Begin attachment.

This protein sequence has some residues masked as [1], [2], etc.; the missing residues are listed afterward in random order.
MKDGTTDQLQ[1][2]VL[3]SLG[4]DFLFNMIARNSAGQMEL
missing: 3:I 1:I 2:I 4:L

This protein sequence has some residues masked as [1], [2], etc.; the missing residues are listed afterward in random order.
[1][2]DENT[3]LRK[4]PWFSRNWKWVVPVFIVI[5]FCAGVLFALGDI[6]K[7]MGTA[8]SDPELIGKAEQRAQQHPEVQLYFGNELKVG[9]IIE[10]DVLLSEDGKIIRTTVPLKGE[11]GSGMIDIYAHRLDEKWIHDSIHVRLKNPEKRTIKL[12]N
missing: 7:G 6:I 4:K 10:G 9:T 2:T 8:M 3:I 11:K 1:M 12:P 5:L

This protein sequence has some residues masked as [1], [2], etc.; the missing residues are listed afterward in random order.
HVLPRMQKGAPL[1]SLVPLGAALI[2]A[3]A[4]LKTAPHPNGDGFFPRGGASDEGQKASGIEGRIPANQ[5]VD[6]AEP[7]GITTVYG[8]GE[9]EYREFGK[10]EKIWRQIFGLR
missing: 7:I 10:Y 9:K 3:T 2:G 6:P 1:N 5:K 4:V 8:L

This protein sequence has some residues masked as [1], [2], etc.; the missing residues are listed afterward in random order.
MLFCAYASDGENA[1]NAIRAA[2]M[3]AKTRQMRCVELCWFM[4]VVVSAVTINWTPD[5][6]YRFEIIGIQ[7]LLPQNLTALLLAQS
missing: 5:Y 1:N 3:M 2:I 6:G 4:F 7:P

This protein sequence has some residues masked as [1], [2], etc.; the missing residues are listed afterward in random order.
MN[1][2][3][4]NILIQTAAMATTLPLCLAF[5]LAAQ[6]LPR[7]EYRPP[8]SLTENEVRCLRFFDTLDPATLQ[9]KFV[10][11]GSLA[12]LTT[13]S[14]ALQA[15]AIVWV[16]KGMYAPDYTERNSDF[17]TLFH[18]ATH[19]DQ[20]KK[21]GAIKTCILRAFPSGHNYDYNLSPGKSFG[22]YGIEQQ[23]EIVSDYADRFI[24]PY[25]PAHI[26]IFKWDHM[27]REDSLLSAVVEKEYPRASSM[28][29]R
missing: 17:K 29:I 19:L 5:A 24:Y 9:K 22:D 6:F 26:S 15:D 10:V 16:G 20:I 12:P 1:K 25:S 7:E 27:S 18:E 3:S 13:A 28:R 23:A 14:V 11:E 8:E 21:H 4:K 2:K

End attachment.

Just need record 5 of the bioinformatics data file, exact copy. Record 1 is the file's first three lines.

This protein sequence has some residues masked as [1], [2], etc.; the missing residues are listed afterward in random order.
MN[1][2][3][4]NILIQTAAMATTLPLCLAF[5]LAAQ[6]LPR[7]EYRPP[8]SLTENEVRCLRFFDTLDPATLQ[9]KFV[10][11]GSLA[12]LTT[13]S[14]ALQA[15]AIVWV[16]KGMYAPDYTERNSDF[17]TLFH[18]ATH[19]DQ[20]KK[21]GAIKTCILRAFPSGHNYDYNLSPGKSFG[22]YGIEQQ[23]EIVSDYADRFI[24]PY[25]PAHI[26]IFKWDHM[27]REDSLLSAVVEKEYPRASSM[28][29]R
missing: 17:K 29:I 19:L 5:A 24:Y 9:K 22:D 6:F 26:S 15:D 10:V 16:G 20:I 12:P 1:K 25:S 7:E 27:S 18:E 3:S 13:A 28:R 23:A 14:V 11:E 8:E 21:H 4:K 2:K